Sunday Reads: Trump’s ‘oh, never mind’ foreign policy, Gaza close to breaking point, On Jews & the word ‘Jew’
Patrick Smith discusses Trump’s alternatives (or lack thereof) to accepting the Iran deal:
The nuclear deal’s most committed advocates never argued it was perfect. It isn’t. But it’s there for a long time, and Tehran’s sticking to it. Is it in U.S. interests to tell Iran it can restart a program with the potential to make nuclear warheads? Where’s the gain in such a move?
The only move that could be made with impunity is to renew the sanctions. But why would Trump play a bargaining chip this early in the game?
George Will takes a look at Trump’s “oh, never mind” foreign policy:
The notion that NATO is obsolete? That China is a currency manipulator? That he would eschew humanitarian interventions featuring high explosives? That the Export-Import Bank is mischievous? That Obamacare would be gone “on Day One”? That 11.5 million illegal immigrants would be gone in two years (almost 480,000 a month)? That the national debt would be gone in eight years (reducing about $2.4 trillion a year)? About these and other vows from the man whose supporters said “he tells it like it is,” he now tells them: Never mind.
Mazal Mualem explores the Israeli Labor party’s shift to an unapologetic leftist agenda:
On July 4, Israeli Labor will elect a new leader to take them to the next election. The most interesting and important phenomenon in this race is that each candidate is highlighting a diplomatic agenda based on that of former party chair and assassinated Prime Minister Yitzhak Rabin. For the first time in years, they are not trying to run away from attempts to brand them as “left.” In fact, quite the opposite is true.
Ariella Ringel-Hoffman takes a look at a disturbing showdown that took place this week between parents of fallen soldiers and Knesset members:
It looked like a street brawl, sounded like a street brawl and yielded the exact same fruit yielded by such brawls—great astonishment in light of what was going on, a heavy embarrassment, and mainly a bitter feeling of a missed opportunity. Zero achievements in an appropriate battle, which got lost in the commotion, even if the wild show ended with Ilan Sagi—the father of Sergeant Erez Sagi, who was killed in the operation—embracing Coalition Chairman David Bitan, who had screamed at him and called him a liar just an hour earlier.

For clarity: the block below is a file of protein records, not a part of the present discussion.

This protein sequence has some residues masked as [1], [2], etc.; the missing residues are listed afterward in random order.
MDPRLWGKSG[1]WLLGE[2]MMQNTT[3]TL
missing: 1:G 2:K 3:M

Former US ambassador to Turkey Eric Edelman examines the anatomy of Erdogan’s counter-revolution:
Turkey is showing the world Hegel’s “cunning of reason” at work. Erdogan campaigned for a strengthened presidency on the grounds that he alone could provide stability for the country wracked by terror attacks, post-coup jitters, and the blowback of Syrian conflict. Instead, he has thrown into relief the deep divisions of a society riven by ethnic, confessional, and cultural differences. If he pushes too hard and too fast to implement his post-Kemalist vision in the months ahead, he may simply succeed in bringing the country to the brink of civil war. And that would make what is happening next door in Syria seem like a Sunday picnic in the park.
Avi Issacharoff believes Gaza is close to breaking point again:
All of this underlines why tension and frustration are growing in Gaza. Unemployment is sky high — 41.7% in Gaza as compared with 18.2% in the West Bank (Israel’s unemployment rate is approximately 4.3%). Monthly salaries for those who do have a job are low — 1,600 shekels (a little over $400), compared to 2,000 shekels ($550) in the West Bank. Poverty is everywhere. And now the power is down again.
It doesn’t take a rocket scientist to work out what is going to happen, eventually, to this barrel of gunpowder.
Mark Oppenheimer writes about how Jews, in general, have an aversion for using the word “Jew”:
Like our non-Jewish friends, we Jews have been conditioned to think of a “Jew” as something bad. We will say, “Some really nice Jewish people moved in next door,” rather than, “Some really nice Jews moved in next door.” Trying to discern if someone is suitable dating material for a single, religious friend, we’ll ask, “Oh, is he Jewish?” but not, “Oh, is he a Jew?” To be “a real Christian” is a compliment, but to be “a real Jew” is considered an insult. “A real Jew” may be stingy, crass or pushy — whatever she is, it’s not good.
The Israel Story podcast talks to Israeli author Lizzie Doron about her experience growing up with parents who are Holocaust survivors:
For Yom HaShoah, Israel Story brings us the story of Lizzie Doron, an Israeli author who was born in Tel Aviv in the early 1950s. Like many others of her generation growing up with parents who were Holocaust survivors, Doron had a childhood filled with silence. Her questions about the family’s past were, more often than not, left unanswered or ignored. So, in a neighborhood where traumatic memories were relived on a nightly basis, she had to fill in the blanks of her own story imaginatively. And in her mind, Doron wasn’t alone. There was always someone there, looking out for her, looking at her.